The duck was preceded by an amazing salad of fennel and fresh seafood (octopus, oysters, mussels, langostino, and clams); bread and cheese; and more good wine.
Photographs 2 & 3 by Paulina Chudzik.
Our dessert proved worthy of Wednesday's transcendant lunch: to-die-for Paris Deauville, a creamy cake with caramel and strawberries. Marilyn made the batter, which was poured into a caramel-coated Savarin mold (mould for Anglophiles), baked, chilled, removed, filled with fresh strawberries, and served. Wednesday's lunch was my favorite of the week.
Photograph 4 by Paulina Chudzik.
In addition to desserts and breads, we prepared more savory dishes for a Thursday evening party and a picnic Friday. These included Gardianne de Taurreau (bull stew), Escalivada (tomato, eggplant, pepper, and onion salad), and the pâté we had started earlier Monday. For Thursday's midday meal, we made Pissaladière (a simple anchovy and onion pizza) and salad with vinaigrette. We also had the crème brûlée and madeleines with lunch, reserving the other dishes for later.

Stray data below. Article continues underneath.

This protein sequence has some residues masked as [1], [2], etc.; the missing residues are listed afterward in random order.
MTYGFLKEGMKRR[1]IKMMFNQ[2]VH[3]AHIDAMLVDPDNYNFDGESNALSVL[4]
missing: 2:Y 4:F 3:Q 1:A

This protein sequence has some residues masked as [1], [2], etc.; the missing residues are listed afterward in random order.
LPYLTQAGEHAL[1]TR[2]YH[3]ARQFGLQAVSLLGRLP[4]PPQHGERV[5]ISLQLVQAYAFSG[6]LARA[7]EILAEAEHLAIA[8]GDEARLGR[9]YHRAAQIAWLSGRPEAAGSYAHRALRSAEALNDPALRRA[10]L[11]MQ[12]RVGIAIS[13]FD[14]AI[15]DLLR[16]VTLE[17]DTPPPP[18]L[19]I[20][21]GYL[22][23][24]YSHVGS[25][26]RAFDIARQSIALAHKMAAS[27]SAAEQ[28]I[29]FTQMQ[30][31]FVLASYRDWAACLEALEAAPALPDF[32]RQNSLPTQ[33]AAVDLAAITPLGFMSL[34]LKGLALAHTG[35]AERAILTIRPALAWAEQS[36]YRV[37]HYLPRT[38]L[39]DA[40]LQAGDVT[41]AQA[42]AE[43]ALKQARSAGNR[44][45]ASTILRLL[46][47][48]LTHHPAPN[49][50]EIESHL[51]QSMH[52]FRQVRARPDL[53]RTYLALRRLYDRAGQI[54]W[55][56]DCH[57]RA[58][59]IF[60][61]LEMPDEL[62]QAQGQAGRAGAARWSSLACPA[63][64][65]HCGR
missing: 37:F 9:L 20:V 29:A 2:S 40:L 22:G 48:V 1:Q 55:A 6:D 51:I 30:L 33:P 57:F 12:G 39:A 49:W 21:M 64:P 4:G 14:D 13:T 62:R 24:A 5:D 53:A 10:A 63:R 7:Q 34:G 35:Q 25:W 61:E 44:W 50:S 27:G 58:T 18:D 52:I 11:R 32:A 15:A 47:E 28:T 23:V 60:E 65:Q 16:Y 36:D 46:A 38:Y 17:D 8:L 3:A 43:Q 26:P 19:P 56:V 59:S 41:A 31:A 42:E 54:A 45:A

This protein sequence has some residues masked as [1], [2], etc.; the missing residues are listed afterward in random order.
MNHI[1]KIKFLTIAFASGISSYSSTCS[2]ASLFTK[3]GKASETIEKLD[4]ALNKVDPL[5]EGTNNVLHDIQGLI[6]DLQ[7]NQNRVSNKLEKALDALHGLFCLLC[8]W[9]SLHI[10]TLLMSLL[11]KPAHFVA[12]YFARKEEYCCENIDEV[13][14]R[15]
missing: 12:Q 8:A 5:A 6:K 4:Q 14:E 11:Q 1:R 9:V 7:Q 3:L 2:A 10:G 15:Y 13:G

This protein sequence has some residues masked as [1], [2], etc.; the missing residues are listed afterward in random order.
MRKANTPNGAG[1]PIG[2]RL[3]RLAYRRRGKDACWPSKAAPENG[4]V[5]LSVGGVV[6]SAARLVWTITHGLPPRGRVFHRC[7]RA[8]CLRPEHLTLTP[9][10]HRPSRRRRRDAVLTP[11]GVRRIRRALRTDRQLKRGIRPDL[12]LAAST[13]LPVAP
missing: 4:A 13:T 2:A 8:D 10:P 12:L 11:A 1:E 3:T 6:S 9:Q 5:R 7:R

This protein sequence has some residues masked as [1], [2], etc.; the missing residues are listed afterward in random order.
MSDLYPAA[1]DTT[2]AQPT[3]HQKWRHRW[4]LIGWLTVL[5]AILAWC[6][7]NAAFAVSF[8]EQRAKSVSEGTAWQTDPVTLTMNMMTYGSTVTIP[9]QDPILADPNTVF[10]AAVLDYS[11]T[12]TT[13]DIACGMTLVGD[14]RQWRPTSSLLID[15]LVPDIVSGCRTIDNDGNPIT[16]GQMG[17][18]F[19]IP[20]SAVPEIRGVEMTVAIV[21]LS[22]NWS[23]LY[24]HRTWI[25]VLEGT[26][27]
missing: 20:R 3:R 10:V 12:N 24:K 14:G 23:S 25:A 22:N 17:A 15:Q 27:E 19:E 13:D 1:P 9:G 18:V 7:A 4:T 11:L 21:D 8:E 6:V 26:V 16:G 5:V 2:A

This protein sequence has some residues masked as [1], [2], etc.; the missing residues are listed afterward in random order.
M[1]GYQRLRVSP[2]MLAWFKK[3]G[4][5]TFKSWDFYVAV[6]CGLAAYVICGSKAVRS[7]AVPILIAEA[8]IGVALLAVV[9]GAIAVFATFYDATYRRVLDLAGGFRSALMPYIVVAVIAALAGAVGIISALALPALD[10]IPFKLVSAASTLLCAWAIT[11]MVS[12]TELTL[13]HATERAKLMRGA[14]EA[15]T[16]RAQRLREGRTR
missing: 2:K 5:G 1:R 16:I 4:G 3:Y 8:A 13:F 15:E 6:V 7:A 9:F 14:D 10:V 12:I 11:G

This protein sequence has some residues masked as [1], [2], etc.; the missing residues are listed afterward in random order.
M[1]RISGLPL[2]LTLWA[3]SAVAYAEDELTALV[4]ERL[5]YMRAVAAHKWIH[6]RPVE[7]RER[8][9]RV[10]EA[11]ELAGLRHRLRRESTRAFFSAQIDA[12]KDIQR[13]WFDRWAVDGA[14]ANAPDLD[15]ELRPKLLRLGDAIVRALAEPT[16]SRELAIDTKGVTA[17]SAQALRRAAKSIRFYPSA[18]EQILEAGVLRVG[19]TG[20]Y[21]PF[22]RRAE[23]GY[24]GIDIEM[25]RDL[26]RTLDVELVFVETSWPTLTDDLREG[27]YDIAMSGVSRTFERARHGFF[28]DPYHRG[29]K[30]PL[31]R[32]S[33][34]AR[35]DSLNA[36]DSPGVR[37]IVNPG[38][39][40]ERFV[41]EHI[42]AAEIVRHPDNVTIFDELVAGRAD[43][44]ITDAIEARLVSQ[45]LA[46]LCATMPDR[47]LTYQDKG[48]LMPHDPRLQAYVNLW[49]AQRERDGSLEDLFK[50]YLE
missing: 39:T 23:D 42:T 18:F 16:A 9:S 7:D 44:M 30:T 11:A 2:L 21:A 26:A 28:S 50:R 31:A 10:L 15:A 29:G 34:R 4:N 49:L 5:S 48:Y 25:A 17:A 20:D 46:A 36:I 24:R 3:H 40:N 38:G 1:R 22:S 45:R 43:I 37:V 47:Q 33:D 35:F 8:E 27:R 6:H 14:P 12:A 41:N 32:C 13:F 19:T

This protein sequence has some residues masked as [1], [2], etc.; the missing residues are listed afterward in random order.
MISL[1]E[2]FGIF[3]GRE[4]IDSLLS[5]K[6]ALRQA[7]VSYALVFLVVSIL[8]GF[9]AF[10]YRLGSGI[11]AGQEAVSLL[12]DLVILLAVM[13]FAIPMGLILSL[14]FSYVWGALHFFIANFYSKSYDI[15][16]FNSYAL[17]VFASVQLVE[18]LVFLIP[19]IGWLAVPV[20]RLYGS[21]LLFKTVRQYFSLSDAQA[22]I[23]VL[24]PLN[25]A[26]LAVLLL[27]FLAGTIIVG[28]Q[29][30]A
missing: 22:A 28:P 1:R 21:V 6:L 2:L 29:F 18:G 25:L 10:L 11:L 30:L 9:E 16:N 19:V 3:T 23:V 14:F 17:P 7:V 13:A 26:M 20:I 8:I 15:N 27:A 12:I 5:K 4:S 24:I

Thursday evening's cocktail party, held poolside at Mas du Moulin, featured regional musicians, dancing, and general frivolity. We also enjoyed the chance to meet a number of locals in attendance. The school served sangria, wine, cheeses, and the foods we'd prepared earlier in the day. Everything tasted great, but the bull stew was triumphant!
Our last day of classes found us at the school early to finish the croissants and baguettes. We ate the former for breakfast as soon as they were pulled from the oven. Without exaggerating, I can proclaim them the best croissants I've ever had -- light, flaky, moist, and full of flavor! Bravo!